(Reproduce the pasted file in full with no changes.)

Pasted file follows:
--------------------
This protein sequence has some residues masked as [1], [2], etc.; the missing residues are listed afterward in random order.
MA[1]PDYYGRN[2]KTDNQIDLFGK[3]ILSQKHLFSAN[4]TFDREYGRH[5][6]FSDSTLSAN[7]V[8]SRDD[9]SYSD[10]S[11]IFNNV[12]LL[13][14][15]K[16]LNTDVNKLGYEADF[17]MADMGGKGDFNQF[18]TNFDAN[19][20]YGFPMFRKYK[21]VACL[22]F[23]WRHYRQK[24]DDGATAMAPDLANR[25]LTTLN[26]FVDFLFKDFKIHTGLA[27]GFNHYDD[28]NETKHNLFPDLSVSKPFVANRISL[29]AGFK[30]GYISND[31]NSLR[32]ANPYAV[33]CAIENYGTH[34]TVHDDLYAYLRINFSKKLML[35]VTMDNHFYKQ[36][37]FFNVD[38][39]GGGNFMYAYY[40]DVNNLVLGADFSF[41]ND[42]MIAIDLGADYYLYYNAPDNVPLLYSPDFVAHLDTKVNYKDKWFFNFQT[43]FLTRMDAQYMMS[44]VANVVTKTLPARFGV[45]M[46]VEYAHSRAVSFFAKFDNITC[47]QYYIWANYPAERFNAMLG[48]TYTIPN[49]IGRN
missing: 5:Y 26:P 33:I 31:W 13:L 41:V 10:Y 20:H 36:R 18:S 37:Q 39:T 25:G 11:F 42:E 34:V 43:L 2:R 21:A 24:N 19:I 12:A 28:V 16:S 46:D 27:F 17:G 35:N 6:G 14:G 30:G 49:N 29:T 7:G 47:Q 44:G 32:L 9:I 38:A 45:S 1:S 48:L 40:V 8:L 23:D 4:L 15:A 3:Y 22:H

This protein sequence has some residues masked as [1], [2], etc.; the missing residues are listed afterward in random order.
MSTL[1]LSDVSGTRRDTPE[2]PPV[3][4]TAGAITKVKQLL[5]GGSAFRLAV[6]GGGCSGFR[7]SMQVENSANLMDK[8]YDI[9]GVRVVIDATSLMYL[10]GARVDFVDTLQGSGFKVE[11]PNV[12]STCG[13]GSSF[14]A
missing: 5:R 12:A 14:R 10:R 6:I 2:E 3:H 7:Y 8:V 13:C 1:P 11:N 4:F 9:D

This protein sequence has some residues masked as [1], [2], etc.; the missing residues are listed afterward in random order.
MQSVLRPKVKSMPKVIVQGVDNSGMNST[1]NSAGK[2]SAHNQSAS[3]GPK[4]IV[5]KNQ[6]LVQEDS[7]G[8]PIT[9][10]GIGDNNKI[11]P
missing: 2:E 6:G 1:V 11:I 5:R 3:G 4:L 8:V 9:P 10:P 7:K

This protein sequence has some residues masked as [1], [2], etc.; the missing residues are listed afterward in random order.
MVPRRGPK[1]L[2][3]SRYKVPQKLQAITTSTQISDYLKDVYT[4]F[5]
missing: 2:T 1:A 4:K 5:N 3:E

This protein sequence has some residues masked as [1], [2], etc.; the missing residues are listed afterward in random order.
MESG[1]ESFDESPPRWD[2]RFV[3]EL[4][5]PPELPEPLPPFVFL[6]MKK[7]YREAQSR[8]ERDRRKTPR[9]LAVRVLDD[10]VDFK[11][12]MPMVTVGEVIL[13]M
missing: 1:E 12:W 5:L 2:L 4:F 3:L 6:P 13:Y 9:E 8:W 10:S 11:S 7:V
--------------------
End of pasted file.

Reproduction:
This protein sequence has some residues masked as [1], [2], etc.; the missing residues are listed afterward in random order.
MA[1]PDYYGRN[2]KTDNQIDLFGK[3]ILSQKHLFSAN[4]TFDREYGRH[5][6]FSDSTLSAN[7]V[8]SRDD[9]SYSD[10]S[11]IFNNV[12]LL[13][14][15]K[16]LNTDVNKLGYEADF[17]MADMGGKGDFNQF[18]TNFDAN[19][20]YGFPMFRKYK[21]VACL[22]F[23]WRHYRQK[24]DDGATAMAPDLANR[25]LTTLN[26]FVDFLFKDFKIHTGLA[27]GFNHYDD[28]NETKHNLFPDLSVSKPFVANRISL[29]AGFK[30]GYISND[31]NSLR[32]ANPYAV[33]CAIENYGTH[34]TVHDDLYAYLRINFSKKLML[35]VTMDNHFYKQ[36][37]FFNVD[38][39]GGGNFMYAYY[40]DVNNLVLGADFSF[41]ND[42]MIAIDLGADYYLYYNAPDNVPLLYSPDFVAHLDTKVNYKDKWFFNFQT[43]FLTRMDAQYMMS[44]VANVVTKTLPARFGV[45]M[46]VEYAHSRAVSFFAKFDNITC[47]QYYIWANYPAERFNAMLG[48]TYTIPN[49]IGRN
missing: 5:Y 26:P 33:I 31:W 13:L 41:V 10:Y 20:H 36:R 18:S 37:Q 39:T 25:G 11:F 42:E 34:V 43:L 2:R 21:A 24:N 19:I 12:A 28:V 16:S 46:D 27:F 17:G 35:N 6:G 14:G 30:G 49:N 29:T 7:G 47:Q 44:G 32:L 9:I 38:A 45:S 1:S 48:L 40:V 8:L 23:D 4:L 15:A 3:Y 22:H

This protein sequence has some residues masked as [1], [2], etc.; the missing residues are listed afterward in random order.
MSTL[1]LSDVSGTRRDTPE[2]PPV[3][4]TAGAITKVKQLL[5]GGSAFRLAV[6]GGGCSGFR[7]SMQVENSANLMDK[8]YDI[9]GVRVVIDATSLMYL[10]GARVDFVDTLQGSGFKVE[11]PNV[12]STCG[13]GSSF[14]A
missing: 5:R 12:A 14:R 10:R 6:I 2:E 3:H 7:Y 8:V 13:C 1:P 11:N 4:F 9:D

This protein sequence has some residues masked as [1], [2], etc.; the missing residues are listed afterward in random order.
MQSVLRPKVKSMPKVIVQGVDNSGMNST[1]NSAGK[2]SAHNQSAS[3]GPK[4]IV[5]KNQ[6]LVQEDS[7]G[8]PIT[9][10]GIGDNNKI[11]P
missing: 2:E 6:G 1:V 11:I 5:R 3:G 4:L 8:V 9:P 10:P 7:K

This protein sequence has some residues masked as [1], [2], etc.; the missing residues are listed afterward in random order.
MVPRRGPK[1]L[2][3]SRYKVPQKLQAITTSTQISDYLKDVYT[4]F[5]
missing: 2:T 1:A 4:K 5:N 3:E

This protein sequence has some residues masked as [1], [2], etc.; the missing residues are listed afterward in random order.
MESG[1]ESFDESPPRWD[2]RFV[3]EL[4][5]PPELPEPLPPFVFL[6]MKK[7]YREAQSR[8]ERDRRKTPR[9]LAVRVLDD[10]VDFK[11][12]MPMVTVGEVIL[13]M
missing: 1:E 12:W 5:L 2:L 4:F 3:L 6:P 13:Y 9:E 8:W 10:S 11:S 7:V